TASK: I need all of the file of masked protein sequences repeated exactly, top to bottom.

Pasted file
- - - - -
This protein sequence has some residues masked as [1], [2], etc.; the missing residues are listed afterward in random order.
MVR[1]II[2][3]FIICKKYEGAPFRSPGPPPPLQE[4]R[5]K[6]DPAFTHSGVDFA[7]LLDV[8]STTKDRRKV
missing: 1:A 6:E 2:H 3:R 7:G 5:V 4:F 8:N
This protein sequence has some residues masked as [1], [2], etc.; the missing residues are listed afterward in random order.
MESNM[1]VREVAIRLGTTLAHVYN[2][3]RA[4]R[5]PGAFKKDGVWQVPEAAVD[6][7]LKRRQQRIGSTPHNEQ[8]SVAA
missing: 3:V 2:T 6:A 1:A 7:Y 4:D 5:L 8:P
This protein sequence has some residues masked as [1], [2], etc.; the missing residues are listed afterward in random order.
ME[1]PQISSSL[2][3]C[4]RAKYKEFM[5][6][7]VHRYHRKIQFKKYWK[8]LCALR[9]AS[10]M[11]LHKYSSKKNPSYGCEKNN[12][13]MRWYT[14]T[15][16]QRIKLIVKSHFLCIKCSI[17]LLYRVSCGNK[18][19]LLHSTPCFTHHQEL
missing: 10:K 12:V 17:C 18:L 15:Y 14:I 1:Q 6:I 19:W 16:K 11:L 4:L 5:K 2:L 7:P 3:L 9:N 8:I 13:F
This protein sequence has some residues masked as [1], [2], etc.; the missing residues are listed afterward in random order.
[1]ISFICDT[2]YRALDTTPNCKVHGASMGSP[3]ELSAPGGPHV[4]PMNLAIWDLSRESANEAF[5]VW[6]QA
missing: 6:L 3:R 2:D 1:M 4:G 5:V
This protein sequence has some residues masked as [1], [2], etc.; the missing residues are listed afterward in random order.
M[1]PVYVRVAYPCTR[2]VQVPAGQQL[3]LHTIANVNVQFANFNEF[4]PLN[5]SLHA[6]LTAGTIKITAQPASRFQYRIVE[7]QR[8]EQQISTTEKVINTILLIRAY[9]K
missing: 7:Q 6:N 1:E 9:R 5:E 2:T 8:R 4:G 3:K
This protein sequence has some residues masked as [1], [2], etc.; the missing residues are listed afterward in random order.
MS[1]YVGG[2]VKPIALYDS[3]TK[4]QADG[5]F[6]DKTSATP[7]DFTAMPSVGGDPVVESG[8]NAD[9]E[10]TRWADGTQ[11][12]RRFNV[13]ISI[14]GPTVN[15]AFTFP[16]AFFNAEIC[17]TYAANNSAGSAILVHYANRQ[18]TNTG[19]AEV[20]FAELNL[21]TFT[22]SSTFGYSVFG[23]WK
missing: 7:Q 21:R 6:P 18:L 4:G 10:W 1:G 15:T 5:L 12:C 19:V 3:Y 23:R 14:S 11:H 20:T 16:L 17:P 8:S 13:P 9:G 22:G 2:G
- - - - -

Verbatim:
This protein sequence has some residues masked as [1], [2], etc.; the missing residues are listed afterward in random order.
MVR[1]II[2][3]FIICKKYEGAPFRSPGPPPPLQE[4]R[5]K[6]DPAFTHSGVDFA[7]LLDV[8]STTKDRRKV
missing: 1:A 6:E 2:H 3:R 7:G 5:V 4:F 8:N
This protein sequence has some residues masked as [1], [2], etc.; the missing residues are listed afterward in random order.
MESNM[1]VREVAIRLGTTLAHVYN[2][3]RA[4]R[5]PGAFKKDGVWQVPEAAVD[6][7]LKRRQQRIGSTPHNEQ[8]SVAA
missing: 3:V 2:T 6:A 1:A 7:Y 4:D 5:L 8:P
This protein sequence has some residues masked as [1], [2], etc.; the missing residues are listed afterward in random order.
ME[1]PQISSSL[2][3]C[4]RAKYKEFM[5][6][7]VHRYHRKIQFKKYWK[8]LCALR[9]AS[10]M[11]LHKYSSKKNPSYGCEKNN[12][13]MRWYT[14]T[15][16]QRIKLIVKSHFLCIKCSI[17]LLYRVSCGNK[18][19]LLHSTPCFTHHQEL
missing: 10:K 12:V 17:C 18:L 15:Y 14:I 1:Q 6:I 19:W 16:K 11:L 4:L 5:K 2:L 7:P 3:L 9:N 8:I 13:F
This protein sequence has some residues masked as [1], [2], etc.; the missing residues are listed afterward in random order.
[1]ISFICDT[2]YRALDTTPNCKVHGASMGSP[3]ELSAPGGPHV[4]PMNLAIWDLSRESANEAF[5]VW[6]QA
missing: 6:L 3:R 2:D 1:M 4:G 5:V
This protein sequence has some residues masked as [1], [2], etc.; the missing residues are listed afterward in random order.
M[1]PVYVRVAYPCTR[2]VQVPAGQQL[3]LHTIANVNVQFANFNEF[4]PLN[5]SLHA[6]LTAGTIKITAQPASRFQYRIVE[7]QR[8]EQQISTTEKVINTILLIRAY[9]K
missing: 7:Q 6:N 1:E 9:R 5:E 2:T 8:R 4:G 3:K
This protein sequence has some residues masked as [1], [2], etc.; the missing residues are listed afterward in random order.
MS[1]YVGG[2]VKPIALYDS[3]TK[4]QADG[5]F[6]DKTSATP[7]DFTAMPSVGGDPVVESG[8]NAD[9]E[10]TRWADGTQ[11][12]RRFNV[13]ISI[14]GPTVN[15]AFTFP[16]AFFNAEIC[17]TYAANNSAGSAILVHYANRQ[18]TNTG[19]AEV[20]FAELNL[21]TFT[22]SSTFGYSVFG[23]WK
missing: 7:Q 21:R 6:P 18:L 4:G 10:W 1:G 15:T 5:L 12:C 19:V 3:Y 23:R 14:S 11:H 20:T 16:L 17:P 8:S 13:P 9:G 22:G 2:G